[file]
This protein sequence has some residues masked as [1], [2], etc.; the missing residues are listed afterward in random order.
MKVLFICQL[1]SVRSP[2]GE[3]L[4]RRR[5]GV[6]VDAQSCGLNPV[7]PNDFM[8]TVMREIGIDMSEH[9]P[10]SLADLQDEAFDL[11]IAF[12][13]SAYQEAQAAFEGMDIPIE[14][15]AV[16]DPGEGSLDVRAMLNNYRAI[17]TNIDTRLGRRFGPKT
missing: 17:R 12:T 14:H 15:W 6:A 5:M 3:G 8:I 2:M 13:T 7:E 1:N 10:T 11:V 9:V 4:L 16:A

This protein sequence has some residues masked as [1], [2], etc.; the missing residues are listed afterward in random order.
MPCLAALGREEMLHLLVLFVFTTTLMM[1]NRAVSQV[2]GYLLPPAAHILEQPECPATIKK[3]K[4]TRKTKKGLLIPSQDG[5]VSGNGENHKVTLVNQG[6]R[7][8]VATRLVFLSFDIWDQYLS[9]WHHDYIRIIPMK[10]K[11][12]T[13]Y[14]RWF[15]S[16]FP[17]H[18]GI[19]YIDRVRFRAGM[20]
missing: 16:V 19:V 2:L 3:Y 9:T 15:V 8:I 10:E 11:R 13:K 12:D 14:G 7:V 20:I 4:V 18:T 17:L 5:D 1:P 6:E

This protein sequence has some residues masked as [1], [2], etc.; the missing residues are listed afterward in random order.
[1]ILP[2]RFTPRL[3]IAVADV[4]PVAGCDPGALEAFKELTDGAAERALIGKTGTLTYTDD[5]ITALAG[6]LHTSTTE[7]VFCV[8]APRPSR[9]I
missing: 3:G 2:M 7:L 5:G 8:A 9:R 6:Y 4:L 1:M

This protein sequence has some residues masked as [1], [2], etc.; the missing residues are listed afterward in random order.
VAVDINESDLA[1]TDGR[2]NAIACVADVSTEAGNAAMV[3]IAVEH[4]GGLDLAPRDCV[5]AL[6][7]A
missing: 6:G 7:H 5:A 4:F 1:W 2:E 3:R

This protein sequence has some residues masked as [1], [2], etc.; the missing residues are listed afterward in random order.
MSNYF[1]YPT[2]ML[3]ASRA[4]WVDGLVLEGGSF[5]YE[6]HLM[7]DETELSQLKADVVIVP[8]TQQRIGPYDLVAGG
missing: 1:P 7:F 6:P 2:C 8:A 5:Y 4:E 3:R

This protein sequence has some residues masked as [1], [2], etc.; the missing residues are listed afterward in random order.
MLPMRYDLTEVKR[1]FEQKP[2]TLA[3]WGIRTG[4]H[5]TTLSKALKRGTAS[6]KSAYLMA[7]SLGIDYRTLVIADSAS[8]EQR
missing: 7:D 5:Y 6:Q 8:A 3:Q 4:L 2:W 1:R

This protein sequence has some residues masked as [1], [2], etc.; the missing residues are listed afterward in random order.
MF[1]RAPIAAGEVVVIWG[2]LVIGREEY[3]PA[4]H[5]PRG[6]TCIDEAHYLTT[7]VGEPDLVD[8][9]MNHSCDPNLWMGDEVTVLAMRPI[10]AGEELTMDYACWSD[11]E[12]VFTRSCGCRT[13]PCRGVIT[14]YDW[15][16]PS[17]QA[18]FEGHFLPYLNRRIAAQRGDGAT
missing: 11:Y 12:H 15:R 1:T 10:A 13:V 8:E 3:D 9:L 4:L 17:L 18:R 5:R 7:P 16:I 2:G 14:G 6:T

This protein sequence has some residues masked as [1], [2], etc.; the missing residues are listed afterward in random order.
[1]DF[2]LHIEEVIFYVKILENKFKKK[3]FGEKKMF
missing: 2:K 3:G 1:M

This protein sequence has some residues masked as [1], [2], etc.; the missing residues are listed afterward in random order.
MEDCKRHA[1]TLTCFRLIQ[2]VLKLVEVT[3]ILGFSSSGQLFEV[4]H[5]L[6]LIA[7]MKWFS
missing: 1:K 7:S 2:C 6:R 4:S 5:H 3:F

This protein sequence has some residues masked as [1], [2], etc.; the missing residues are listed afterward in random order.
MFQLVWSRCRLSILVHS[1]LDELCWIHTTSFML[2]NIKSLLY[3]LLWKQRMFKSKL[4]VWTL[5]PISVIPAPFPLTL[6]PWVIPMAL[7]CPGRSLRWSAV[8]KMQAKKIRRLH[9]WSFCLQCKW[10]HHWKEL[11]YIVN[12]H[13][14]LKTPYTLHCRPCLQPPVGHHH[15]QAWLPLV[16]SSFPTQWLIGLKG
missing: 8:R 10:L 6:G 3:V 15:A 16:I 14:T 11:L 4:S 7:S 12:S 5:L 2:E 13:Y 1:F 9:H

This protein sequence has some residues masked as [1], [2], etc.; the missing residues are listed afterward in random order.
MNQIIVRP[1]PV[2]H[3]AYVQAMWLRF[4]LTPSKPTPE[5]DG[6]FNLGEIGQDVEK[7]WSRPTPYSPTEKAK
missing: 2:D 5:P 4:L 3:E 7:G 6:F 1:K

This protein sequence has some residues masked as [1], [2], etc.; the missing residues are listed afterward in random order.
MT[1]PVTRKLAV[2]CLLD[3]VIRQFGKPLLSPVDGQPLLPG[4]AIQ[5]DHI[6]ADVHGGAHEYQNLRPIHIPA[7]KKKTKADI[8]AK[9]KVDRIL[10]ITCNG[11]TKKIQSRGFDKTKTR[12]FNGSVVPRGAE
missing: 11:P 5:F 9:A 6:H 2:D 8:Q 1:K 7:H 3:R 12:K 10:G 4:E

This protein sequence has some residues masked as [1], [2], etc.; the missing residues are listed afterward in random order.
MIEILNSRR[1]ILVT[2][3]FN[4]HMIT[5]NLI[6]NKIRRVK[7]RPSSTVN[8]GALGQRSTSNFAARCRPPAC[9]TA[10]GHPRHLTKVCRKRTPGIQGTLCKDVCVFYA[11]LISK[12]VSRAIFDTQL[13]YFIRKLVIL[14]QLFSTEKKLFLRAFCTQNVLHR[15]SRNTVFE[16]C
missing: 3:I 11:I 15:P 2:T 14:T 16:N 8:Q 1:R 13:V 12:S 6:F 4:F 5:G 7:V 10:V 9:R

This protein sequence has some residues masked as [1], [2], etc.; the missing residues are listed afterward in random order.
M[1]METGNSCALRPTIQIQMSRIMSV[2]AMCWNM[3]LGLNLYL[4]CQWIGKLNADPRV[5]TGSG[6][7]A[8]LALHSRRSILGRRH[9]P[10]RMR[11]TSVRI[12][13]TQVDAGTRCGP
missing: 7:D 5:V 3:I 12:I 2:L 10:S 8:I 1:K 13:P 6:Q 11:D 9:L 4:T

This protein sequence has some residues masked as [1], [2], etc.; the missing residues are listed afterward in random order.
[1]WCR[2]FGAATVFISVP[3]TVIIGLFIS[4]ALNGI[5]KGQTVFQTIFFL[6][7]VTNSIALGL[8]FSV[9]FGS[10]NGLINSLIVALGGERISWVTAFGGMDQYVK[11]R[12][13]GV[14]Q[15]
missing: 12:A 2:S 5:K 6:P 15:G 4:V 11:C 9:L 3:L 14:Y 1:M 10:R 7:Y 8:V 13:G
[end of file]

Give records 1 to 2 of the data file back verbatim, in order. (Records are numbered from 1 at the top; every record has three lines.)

This protein sequence has some residues masked as [1], [2], etc.; the missing residues are listed afterward in random order.
MKVLFICQL[1]SVRSP[2]GE[3]L[4]RRR[5]GV[6]VDAQSCGLNPV[7]PNDFM[8]TVMREIGIDMSEH[9]P[10]SLADLQDEAFDL[11]IAF[12][13]SAYQEAQAAFEGMDIPIE[14][15]AV[16]DPGEGSLDVRAMLNNYRAI[17]TNIDTRLGRRFGPKT
missing: 17:R 12:T 14:H 15:W 6:A 5:M 3:G 8:I 2:M 13:T 7:E 1:N 10:T 11:V 9:V 4:L 16:A

This protein sequence has some residues masked as [1], [2], etc.; the missing residues are listed afterward in random order.
MPCLAALGREEMLHLLVLFVFTTTLMM[1]NRAVSQV[2]GYLLPPAAHILEQPECPATIKK[3]K[4]TRKTKKGLLIPSQDG[5]VSGNGENHKVTLVNQG[6]R[7][8]VATRLVFLSFDIWDQYLS[9]WHHDYIRIIPMK[10]K[11][12]T[13]Y[14]RWF[15]S[16]FP[17]H[18]GI[19]YIDRVRFRAGM[20]
missing: 16:V 19:V 2:L 3:Y 9:T 15:V 8:I 10:E 11:R 13:K 12:D 14:G 7:V 20:I 4:V 18:T 17:L 5:D 1:P 6:E